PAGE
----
Doing Property Research
Local History Research whether into people, property or events has witnessed great change over the last 50 years as the electronic age has dawned. This has brought with it the ability to store, access, and rapidly search information thus removing much of the necessity to undertake the physical legwork, such as visiting local Record Offices, libraries and Museums, that previously marked local history study. The only limitation to progress appears to be the rate at which information can be digitized to grow the research resource.
It is probably true to say that the digitized research resource is rather better placed to answer questions about people and events than it is about property. The digitization of birth, marriage and burial records, together with the Census records enable simple access to be had to family tree details, stretching to the end of the 18th century, limited only by transcription errors of the particular genealogical package used. Similarly researching historic events is well aided by the digitization of national and local newspapers, now stretching back to 1750. It is largely with the researching of property that the available research resource lags behind what is provided elsewhere.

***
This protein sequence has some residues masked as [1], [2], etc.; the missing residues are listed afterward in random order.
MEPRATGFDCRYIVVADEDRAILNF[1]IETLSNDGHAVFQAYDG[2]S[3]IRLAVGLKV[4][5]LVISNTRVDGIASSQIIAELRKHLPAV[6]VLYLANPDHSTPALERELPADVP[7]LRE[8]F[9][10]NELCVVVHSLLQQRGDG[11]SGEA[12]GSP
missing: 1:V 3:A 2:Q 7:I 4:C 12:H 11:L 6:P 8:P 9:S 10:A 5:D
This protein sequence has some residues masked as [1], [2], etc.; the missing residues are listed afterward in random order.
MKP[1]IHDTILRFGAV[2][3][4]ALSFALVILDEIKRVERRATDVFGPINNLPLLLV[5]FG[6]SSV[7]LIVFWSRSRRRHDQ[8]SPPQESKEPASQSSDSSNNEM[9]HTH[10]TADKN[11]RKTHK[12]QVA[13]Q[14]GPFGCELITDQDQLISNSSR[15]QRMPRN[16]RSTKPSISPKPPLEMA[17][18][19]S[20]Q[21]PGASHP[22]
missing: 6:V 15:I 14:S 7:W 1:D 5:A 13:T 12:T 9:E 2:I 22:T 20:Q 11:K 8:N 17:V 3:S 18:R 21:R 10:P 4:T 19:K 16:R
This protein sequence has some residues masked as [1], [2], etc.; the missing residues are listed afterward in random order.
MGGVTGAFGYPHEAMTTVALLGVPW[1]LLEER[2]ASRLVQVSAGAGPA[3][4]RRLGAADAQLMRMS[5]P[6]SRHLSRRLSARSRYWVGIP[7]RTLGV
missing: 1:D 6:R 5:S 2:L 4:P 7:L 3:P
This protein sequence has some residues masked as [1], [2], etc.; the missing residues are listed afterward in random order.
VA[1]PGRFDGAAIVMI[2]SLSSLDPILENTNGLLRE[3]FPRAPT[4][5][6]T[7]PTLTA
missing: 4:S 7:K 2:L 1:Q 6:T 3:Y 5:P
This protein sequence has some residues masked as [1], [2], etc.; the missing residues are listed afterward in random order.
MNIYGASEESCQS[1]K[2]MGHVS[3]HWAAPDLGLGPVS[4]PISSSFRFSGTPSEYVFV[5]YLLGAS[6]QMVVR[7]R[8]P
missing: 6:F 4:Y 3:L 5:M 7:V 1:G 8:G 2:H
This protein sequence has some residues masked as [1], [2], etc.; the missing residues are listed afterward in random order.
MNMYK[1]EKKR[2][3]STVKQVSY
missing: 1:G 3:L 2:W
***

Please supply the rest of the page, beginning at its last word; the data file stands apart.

Nowadays when purchasing an old property does not guarantee receipt of a stack of old sale documents, questions about property history dominate at the Emsworth Museum. The recently donated archive has in the main been assembled as the result of more than 30 years of researching and answering visitor enquiries to the Museum about the history of a property or the changing nature of the neighbourhood of its location. It has been assembled from many different sources, largely without the benefit of the computer. At a time when it is easy to believe that a genealogy package contains all the information one would ever need, the archive provides a gentle reminder of the mass of data carried by lesser-known sources such as Rate Books, Electoral Rolls, etc. We asked the Archivists how they went about a property investigation and this is their reply: